"Depressing, Humanist View"
What You Need To Know:
THE ART OF GETTING BY has a strong sense of humanism. It also finds solutions to life’s problems in immoral concepts. This ultimately depressing movie has little to redeem or commend it. The few entertaining moments, but those are greatly overshadowed by the movie’s blatant acceptance of immorality and its role in the plot’s solutions. THE ART OF GETTING BY also contains some strong foul language, crude humor, innuendo, and alcohol use by underage teenagers.
(HH, PaPa, LL, V, S, NN, AA, D, MM) Strong humanist worldview with strong pagan content where main character starts out as nihilistic fatalist then saves himself from his depleting fate; eight obscenities (including “f” bomb), two strong profanities as well as crude terms such as hussy and slut, plus crude humor; one brief act of violence, stepdad initiates fight with teenaged stepson and stepdad is injured; light sexual content includes implied fornication, teenaged girl talks nonchalantly about mom’s many affairs, girl asks boy if he wants to have relations but changes her mind; crude drawings with brief nudity, girl seen changing with brief view of back and bra strap; strong alcohol use throughout by underage teenagers; strong smoking by teens; and, disrespect for authority and parents by teenagers throughout, dysfunctional families, lying, divorce viewed in positive light as part of the ending solution, and a teenager lives alone without supervision.
THE ART OF GETTING BY is a story about high school senior George Zinavoy who’s consumed by his nihilistic, fatalistic view of life until he befriends the pretty and perplexing Sally Howe. Sally’s own carefree take on life challenges George’s way of thinking as well as his lack of motivation.
George (Freddie Highmore) has reached his senior year of high school having done none of the work necessary for graduating due to his disenfranchised relationship with the world, though he shows great potential and talent, especially in art. When he catches the interest of popular girl Sally (Emma Roberts), the two take part in each other’s worlds.
Sally takes George along to meet her divorced and promiscuous mother and to party with her friends. George takes Sally on his apathetic adventures of skipping school and visiting his new found artist friend, Dustin. With his new perspective, George begins to do his classwork. Meanwhile, he develops suspicions that his mother and stepfather are having problems with both money and marriage. When the question of love jeopardizes his friendship with Sally, George must find his true motivation before graduation approaches.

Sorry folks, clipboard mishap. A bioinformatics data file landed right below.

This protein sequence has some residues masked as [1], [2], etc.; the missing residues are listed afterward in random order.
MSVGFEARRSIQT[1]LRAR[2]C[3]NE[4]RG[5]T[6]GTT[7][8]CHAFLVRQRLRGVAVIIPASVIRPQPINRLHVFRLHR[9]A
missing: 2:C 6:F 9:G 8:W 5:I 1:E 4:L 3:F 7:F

THE ART OF GETTING BY has a few entertaining moments, but those are greatly overshadowed by the movie’s blatant acceptance of immorality and its role in the plot’s solutions. For most of the movie, George is greatly unconcerned with responsibility and authority, though he does admit his indifference should not be rewarded. Sally presents an impassive view of her mother’s affairs as well sex in general, proposing it to George at one point with all of the passion and interest one might find in asking someone if they would like a cup of coffee. The teenagers in general have little accountability and are often seen drinking and smoking. All of the families in the movie are dysfunctional, with divorce, adultery and lying as common themes.
The movie itself is done using unconventional techniques such as breaking the line and shaking the camera. Many close-ups are used without any kind of establishing shot, resulting in a somewhat uncomfortable, extra-personal feel for the audience.
THE ART OF GETTING BY has little to commend it. Its few entertaining moments are not enough to outweigh the immorality that is not only present but condoned as well as the strong humanistic view through which George ultimately finds motivation.